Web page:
A lifestyle problem for retirement savers

Savers could be missing out on investment growth that would boost their retirement income, says David Prosser.

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Nine millions savers may be keeping their pensions in the wrong type of investments because providers are taking too long to adjust to the 2015 pensions freedom reforms, according to the Financial Conduct Authority (FCA), the UK financial-services regulator. Earlier this year the FCA urged providers of "lifestyle funds" to reassess how these funds are run, due to concerns thats avers are missing out on investment growth that would boost their retirement income.

Lifestyle funds which are often offered as default choices by many stakeholder and personal-pension plans typically invest heavily in stocks when savers are younger and can afford to take a long-term approach. These funds then automatically shift investors' money into less risky assets as they get closer to retirement age, on the basis the saver will soon want to cash in their plans to buy an annuity. The idea behind this is that investors should not risk a sudden plunge in the value of their savings in the final few years before retirement, since there may not be time to recover their losses. However, since pensions freedom has made it much simpler for savers to draw an income directly from their pension funds, the number of people buying an annuity at retirement has fallen dramatically.

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The FCA is concerned that many savers who began pension saving before the 2015 reforms have opted for the lifestyle approach or been placed in such funds as a default by their provider but will no longer want to buy an annuity on retirement. In this case, their savings may be still moved into low-returning assets even though that's not necessary.

Some pension providers are slowly moving to solve this problem. Standard Life and Scottish Widows have both told investors they are now changing the asset allocation of their lifestyle investment funds. Both are seeking to ensure investors will have more exposure to potentially high-growth assets, even as they get closer to retirement. However, not all providers have yet taken similar steps. And even where they have made adjustments, the asset allocation of a lifestyle fund may still not be appropriate for all investors' needs savers may need to act for themselves.

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Are you getting a poor deal?

Company pension-scheme members who opt for the provider's default investment fund may be getting a poor deal new research suggests that the performance of default funds varies enormously.Pension consultant Punter Southall Aspire (PSA) said its analysis of nine default funds run by large providers of company pension schemes suggested savers were facing a retirement-income lottery when investing in default schemes. While the best-performing fund in the study, run by Aegon, had delivered an 11.4% return over the previous three years, the worst, from Standard Life, had achieved just 6.5%.

The different returns achieved by default funds may in part reflect the different asset-allocation strategies adopted by scheme providers, with some providers arguing that a less risky investment profile is more appropriate for funds offered to large numbers of savers as a default. However, given that 90% of the seven million savers who have joined company pension schemes since the start of the auto-enrolment reforms have opted for default funds, employers need to make sure they are holding providers to account, says Punter Southall Aspire.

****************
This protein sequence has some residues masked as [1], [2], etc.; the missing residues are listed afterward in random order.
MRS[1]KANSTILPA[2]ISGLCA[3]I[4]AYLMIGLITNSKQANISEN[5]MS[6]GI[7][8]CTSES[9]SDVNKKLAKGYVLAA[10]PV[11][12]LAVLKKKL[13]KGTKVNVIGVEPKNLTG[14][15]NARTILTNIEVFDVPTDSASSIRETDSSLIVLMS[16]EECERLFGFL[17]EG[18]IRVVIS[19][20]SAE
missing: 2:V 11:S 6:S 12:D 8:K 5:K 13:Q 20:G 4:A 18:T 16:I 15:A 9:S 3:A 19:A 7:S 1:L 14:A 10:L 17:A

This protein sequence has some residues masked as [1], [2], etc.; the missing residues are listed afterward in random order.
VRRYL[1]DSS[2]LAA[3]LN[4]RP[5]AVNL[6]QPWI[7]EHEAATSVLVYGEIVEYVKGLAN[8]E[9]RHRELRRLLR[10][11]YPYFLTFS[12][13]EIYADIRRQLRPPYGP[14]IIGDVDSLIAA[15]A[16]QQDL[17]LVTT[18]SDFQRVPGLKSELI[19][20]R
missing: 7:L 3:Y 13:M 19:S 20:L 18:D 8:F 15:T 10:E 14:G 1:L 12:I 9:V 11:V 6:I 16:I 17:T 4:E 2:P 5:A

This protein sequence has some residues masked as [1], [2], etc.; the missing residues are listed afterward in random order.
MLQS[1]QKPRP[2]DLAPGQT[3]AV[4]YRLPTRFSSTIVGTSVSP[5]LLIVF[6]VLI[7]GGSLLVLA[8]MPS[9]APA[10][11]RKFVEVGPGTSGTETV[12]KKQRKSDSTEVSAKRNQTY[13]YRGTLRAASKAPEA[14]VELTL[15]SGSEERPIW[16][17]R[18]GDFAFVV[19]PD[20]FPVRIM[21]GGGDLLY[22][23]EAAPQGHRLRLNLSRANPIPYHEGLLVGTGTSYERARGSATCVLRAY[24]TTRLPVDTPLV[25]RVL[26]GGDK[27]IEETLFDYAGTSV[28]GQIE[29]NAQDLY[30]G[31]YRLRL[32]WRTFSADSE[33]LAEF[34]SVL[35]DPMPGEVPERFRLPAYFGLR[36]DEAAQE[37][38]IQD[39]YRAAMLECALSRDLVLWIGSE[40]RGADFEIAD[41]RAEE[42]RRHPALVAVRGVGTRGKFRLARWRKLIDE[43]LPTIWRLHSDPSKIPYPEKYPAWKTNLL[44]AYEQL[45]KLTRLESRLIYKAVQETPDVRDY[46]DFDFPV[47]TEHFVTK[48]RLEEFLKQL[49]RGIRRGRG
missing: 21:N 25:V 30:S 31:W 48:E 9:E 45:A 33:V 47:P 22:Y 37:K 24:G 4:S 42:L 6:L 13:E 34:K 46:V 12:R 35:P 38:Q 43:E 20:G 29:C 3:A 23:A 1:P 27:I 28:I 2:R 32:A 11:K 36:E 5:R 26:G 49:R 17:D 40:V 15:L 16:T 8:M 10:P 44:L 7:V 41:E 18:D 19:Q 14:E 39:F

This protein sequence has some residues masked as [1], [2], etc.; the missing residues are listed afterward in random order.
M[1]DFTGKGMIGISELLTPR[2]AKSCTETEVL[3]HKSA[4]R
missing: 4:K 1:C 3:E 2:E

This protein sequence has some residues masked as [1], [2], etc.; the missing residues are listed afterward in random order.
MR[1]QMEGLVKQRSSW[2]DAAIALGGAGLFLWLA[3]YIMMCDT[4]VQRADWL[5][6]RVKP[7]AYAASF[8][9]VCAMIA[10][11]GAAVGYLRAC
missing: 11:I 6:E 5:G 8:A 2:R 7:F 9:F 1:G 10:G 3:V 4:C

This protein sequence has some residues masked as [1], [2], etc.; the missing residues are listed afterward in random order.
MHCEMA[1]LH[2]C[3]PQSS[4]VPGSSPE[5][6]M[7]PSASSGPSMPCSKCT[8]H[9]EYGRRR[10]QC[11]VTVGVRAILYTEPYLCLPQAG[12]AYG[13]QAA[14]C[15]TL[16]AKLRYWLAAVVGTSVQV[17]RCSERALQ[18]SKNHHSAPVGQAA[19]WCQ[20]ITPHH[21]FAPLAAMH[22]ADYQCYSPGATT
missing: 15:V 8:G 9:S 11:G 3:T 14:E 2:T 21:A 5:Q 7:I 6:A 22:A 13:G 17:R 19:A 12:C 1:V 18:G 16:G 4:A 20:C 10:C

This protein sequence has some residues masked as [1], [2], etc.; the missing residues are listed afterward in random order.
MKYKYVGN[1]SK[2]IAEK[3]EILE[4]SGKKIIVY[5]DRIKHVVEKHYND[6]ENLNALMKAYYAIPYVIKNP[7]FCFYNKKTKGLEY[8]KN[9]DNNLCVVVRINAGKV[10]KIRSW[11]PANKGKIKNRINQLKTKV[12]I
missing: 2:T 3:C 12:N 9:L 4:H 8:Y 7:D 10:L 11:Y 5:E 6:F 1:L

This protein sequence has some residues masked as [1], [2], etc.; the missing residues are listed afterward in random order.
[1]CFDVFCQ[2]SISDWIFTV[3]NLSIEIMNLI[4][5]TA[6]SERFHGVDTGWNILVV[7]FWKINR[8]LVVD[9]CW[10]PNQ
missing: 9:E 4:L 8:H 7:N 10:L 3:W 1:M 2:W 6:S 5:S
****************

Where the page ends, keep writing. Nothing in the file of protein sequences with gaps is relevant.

Expat pensioners need not fear Brexit

Some 1.2 million British pensioners living in another European Union country will continue to see their state pension from the UK increase each year once the UK leaves the EU in 2019, ministers have promised. Ministers intend to continue offering these pensioners the same increase each year as enjoyed by pensioners in the UK, despite fears about the position after Brexit, draft legislation just published by the government shows. National insurance contributions made while abroad will also continue to count towards the British state pension.

The assurance will relieve EU-based pensioners who had been concerned they would end up in the same position as thousands of British pensioners living in countries such as Australia, Canada and New Zealand. These pensioners get the state-pension rate payable in the year they reach the UK's state retirement age, but do not get any subsequent increases. Over time, inflation steadily erodes the purchasing power of their income. The deal for British pensioners has yet to be formally agreed with EU negotiators, but they have published their own guidance that is almost identical to the UK's position, suggesting this is one area of Brexit talks where consensus has been reached. However, the deal is likely to anger British pensioners in countries where the lack of a similar agreement means their incomes have been frozen.

Tax tip of the week

The government introduced "flexible" individual savings accounts (Isas) last April. If your Isa is flexible, you can withdraw cash and put it back in during the same tax year, without reducing your current year's allowance. Previously, if you put £10,000 into an Isa, then withdrew £3,000 before paying it back in again, this would have taken up £13,000 of your Isa allowance. With a flexible Isa arrangement, the same actions would only take you £10,000 into your allowance. But it's up to individual providers as to whether or not they make accounts flexible. Even where providers offer flexible options, some do not apply this to their fixed-rate Isas. Innovative-finance and stocks-and-shares Isas can also be "flexible", but few providers offer this.

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